Medications and lifestyle changes are not always enough to prevent a heart attack. A person who comes to the hospital with severe angina or a heart attack probably has one or more coronary arteries that are com- pletely blocked. The ?rst priority is to restore blood ?ow immediately, and the next concern is to reduce the risk of another heart attack. Your risk is especially high if your heart’s pumping ability has been compro- mised by damage, if you have blockages in three or more arteries, or if one of the blockages is in the left main coronary artery, which supplies the powerful left ventricle. Angioplasty, or balloon angioplasty, is a pro- cedure that opens a blocked artery by compressing the plaque against the walls of the artery to clear a wider channel.
Angioplasty is also called percutaneous (through the skin) transluminal (in an artery) coronary angioplasty (PTCA). The procedure is done by inserting a catheter into an artery, usually in the groin, to pass it through the aorta to the heart. When the balloon reaches the site of the blockage, it is in?ated to compress the plaque.
By opening an artery, angioplasty effectively relieves the pain of angina and minimizes damage to the heart. It may be done as an emer- gency procedure when a person arrives at the hospital in the midst of a heart attack. Angioplasty may also be performed on a nonemergency basis, to relieve angina symptoms or to try to prevent a heart attack. In the United States, more than 1.2 million angioplasties were performed in a recent year in people with coronary artery disease.
In most cases (70 to 90 percent) of angioplasty proce- dure, the doctor will insert a stent into the artery (a device to support the walls from the inside). Some stents are cov- ered with medications that help reduce the risk of clot formation. The reason that stents are not placed in some people is the location and the type of lesion.
The main purpose of a stent is to reduce the possibil- ity of the artery narrowing again in the same place, a process called restenosis. Restenosis occurs in about 40 percent of people with angioplasty alone, and only about 20 percent of people with angioplasty and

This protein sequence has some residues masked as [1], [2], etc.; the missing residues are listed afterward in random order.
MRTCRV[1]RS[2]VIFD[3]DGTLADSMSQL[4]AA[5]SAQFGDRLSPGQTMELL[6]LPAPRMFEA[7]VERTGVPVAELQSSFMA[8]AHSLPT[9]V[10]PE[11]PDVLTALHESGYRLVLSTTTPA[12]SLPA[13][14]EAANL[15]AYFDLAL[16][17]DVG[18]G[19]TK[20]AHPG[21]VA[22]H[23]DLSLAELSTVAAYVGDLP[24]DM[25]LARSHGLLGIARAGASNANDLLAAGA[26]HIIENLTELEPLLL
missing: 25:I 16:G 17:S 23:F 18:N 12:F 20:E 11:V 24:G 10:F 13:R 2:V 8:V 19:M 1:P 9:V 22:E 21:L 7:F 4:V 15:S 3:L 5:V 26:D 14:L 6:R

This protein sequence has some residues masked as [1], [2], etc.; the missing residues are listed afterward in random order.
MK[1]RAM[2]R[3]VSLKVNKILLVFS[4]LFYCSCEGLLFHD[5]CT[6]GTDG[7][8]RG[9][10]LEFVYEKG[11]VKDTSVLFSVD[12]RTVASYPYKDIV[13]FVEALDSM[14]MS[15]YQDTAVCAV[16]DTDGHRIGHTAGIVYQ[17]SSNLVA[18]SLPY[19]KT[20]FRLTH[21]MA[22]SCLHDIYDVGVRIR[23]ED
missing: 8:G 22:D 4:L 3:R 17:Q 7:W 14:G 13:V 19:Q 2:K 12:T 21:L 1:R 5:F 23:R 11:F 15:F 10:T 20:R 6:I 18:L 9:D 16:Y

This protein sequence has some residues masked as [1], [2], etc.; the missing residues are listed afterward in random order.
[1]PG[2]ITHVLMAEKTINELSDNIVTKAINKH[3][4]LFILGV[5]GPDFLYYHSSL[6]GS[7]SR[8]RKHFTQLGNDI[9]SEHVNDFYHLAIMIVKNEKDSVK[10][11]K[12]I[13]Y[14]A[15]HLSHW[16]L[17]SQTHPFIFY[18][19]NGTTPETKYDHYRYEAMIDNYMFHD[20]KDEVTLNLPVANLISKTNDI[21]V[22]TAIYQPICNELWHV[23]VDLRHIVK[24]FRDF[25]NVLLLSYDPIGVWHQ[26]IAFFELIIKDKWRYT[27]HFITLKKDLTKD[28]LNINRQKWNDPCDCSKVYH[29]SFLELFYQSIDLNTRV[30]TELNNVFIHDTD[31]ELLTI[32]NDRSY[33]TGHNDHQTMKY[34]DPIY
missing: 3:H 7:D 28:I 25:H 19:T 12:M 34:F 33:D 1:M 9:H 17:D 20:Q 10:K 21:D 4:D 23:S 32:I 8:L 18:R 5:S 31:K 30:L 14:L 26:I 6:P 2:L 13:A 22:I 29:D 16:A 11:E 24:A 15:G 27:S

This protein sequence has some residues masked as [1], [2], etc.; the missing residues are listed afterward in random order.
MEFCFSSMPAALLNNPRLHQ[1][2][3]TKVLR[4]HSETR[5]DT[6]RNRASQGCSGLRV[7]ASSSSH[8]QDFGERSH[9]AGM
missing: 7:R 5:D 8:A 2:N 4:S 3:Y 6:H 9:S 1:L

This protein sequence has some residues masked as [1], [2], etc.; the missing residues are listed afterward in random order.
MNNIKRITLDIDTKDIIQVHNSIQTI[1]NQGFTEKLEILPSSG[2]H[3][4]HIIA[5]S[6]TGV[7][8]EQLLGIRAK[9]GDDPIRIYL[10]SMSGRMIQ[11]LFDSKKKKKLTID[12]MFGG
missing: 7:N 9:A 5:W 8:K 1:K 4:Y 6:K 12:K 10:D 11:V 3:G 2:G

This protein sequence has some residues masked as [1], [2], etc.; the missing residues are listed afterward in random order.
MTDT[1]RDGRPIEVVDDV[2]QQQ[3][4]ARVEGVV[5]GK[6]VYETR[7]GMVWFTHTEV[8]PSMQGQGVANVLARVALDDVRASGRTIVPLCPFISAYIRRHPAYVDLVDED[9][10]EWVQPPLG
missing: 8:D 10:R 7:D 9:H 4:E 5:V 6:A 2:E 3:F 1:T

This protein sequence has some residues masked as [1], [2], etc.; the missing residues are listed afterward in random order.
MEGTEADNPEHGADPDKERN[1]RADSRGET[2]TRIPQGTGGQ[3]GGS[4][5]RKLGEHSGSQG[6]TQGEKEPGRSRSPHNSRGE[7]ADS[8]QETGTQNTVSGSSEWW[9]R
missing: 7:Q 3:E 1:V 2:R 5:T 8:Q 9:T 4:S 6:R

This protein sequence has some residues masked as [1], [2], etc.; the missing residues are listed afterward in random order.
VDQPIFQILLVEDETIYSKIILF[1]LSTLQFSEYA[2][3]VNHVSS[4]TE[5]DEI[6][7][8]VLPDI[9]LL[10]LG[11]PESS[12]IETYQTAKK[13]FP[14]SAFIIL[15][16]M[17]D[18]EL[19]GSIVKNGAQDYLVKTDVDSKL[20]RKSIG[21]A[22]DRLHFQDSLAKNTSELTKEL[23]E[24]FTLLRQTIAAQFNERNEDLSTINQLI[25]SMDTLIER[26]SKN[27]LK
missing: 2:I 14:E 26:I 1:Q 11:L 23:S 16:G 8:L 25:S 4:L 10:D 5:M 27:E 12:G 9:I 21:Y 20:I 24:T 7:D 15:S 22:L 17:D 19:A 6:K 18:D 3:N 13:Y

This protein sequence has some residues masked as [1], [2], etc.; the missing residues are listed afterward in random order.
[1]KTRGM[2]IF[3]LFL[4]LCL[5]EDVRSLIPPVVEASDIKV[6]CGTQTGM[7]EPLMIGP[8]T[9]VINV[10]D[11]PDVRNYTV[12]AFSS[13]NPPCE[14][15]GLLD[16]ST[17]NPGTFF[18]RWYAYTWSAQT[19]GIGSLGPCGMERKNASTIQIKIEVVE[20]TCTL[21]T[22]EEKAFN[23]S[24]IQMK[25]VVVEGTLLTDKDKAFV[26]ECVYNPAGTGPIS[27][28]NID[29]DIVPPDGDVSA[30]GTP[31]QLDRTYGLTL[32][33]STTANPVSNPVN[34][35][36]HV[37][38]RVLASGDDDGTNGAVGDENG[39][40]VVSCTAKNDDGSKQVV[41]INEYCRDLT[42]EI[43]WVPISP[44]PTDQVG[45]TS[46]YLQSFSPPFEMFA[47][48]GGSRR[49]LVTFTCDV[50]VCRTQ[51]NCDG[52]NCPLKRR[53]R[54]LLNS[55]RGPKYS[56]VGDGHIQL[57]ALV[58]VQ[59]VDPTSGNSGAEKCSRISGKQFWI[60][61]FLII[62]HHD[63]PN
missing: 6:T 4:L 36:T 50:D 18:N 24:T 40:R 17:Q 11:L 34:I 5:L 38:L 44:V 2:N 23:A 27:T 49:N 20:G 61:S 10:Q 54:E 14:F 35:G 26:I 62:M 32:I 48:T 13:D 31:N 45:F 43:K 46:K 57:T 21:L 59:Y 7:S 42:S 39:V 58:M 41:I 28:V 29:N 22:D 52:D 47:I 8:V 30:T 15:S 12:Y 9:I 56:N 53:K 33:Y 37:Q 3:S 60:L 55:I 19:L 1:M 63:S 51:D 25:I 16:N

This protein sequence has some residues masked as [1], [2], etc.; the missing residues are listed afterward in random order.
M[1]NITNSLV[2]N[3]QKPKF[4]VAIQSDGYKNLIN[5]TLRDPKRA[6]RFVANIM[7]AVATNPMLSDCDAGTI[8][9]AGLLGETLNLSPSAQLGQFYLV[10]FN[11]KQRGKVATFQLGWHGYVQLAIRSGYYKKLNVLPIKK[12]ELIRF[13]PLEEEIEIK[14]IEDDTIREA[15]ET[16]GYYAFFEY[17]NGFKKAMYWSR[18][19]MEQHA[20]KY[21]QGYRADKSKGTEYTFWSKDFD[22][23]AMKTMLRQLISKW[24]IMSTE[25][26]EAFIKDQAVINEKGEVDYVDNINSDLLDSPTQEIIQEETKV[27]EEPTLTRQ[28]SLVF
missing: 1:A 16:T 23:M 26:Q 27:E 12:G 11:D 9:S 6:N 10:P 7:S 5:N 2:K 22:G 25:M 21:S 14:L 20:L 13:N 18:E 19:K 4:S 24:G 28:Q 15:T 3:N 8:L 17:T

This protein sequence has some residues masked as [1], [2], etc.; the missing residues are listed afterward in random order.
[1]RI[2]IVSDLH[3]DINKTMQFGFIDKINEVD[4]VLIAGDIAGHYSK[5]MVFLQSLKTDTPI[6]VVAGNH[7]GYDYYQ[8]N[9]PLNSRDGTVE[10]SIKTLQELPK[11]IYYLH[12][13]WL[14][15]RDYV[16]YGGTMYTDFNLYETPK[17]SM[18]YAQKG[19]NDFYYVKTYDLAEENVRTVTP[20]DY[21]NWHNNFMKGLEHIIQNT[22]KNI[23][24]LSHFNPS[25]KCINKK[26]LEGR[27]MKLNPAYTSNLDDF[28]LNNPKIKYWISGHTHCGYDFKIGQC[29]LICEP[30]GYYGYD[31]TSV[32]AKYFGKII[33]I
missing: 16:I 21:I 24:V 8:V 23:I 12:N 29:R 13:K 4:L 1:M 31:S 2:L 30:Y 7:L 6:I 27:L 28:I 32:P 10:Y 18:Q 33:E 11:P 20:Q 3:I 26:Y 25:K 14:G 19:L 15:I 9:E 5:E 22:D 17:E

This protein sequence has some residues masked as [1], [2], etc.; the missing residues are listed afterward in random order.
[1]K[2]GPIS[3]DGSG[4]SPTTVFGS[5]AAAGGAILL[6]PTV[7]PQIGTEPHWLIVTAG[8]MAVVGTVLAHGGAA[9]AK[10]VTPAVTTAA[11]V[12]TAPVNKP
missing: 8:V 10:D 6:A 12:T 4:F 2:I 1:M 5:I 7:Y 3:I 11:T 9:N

stenting. For reasons that are unclear, people with diabetes are at increased risk for restenosis.
If your doctor recommends that you have an angio- plasty, you will probably have a chest X-ray, an electro- cardiogram (see page 122), and blood tests before the procedure. You and your doctor can thoroughly discuss why you are having the angioplasty, how it will be done, and what you can expect afterward. Be sure to talk about any medications you are taking; your doctor may ask you to stop taking them—particularly antiplatelet or antico- agulant drugs—before the procedure. You will also be asked not to eat or drink anything after midnight before the procedure. If you have diabetes, talk to your doctor in detail about your medications and your food intake, because either of these factors affects your blood sugar levels

How Angioplasty Is Done

An angioplasty is usually done in a catheterization laboratory, often called the cath lab. Electrodes will be placed on your chest and you will be connected to an electrocardiogram machine to monitor your heart during the procedure. You do not need a general anesthetic, but you will receive an intravenous sedative. The area of your leg (or sometimes the arm) where the catheter will be inserted will be anesthetized, then cleansed and shaved. After this area is numbed, you will not feel any pain during the procedure, but you will be awake.
The doctor will locate the appropriate artery and insert a catheter (a thin tube) through the skin. He or she will guide the catheter through the artery up the aorta and into your heart, watching its path on a monitor. When the catheter is at the opening of the coronary artery, a dye is injected so that the doctor can take an image of the arteries (an angiogram; ) and see on the monitor if there is a blockage of blood ?ow within the artery. After studying the size and extent of the blockage, he or she may insert a tiny balloon-tipped device, guide it to the site of the blockage, and then in?ate the balloon, which will expand against the walls of the artery. The in?ated balloon is kept in place for up to 2 minutes and then de?ated. The doc- tor can inflate it several times if necessary to shape the inside of the artery. When the results are satisfactory, the de?ated balloon and catheter are removed.
How Stents Are Placed

A stent is a piece of tubing made of springy wire mesh. It is placed over the balloon on the tip of the catheter and guided into position in the cleared artery. Then the balloon is in?ated and the stent expands, locks in place, and props the artery open, with the compressed plaque behind it. The balloon is de?ated and removed, and the stent remains permanently. Within a few weeks, new tissue forms over the surface of the stent so that the interior passageway is smooth. Stenting can be done alone, but is usually done in combination with angioplasty. The surgeon can work on several blocked arteries during one procedure.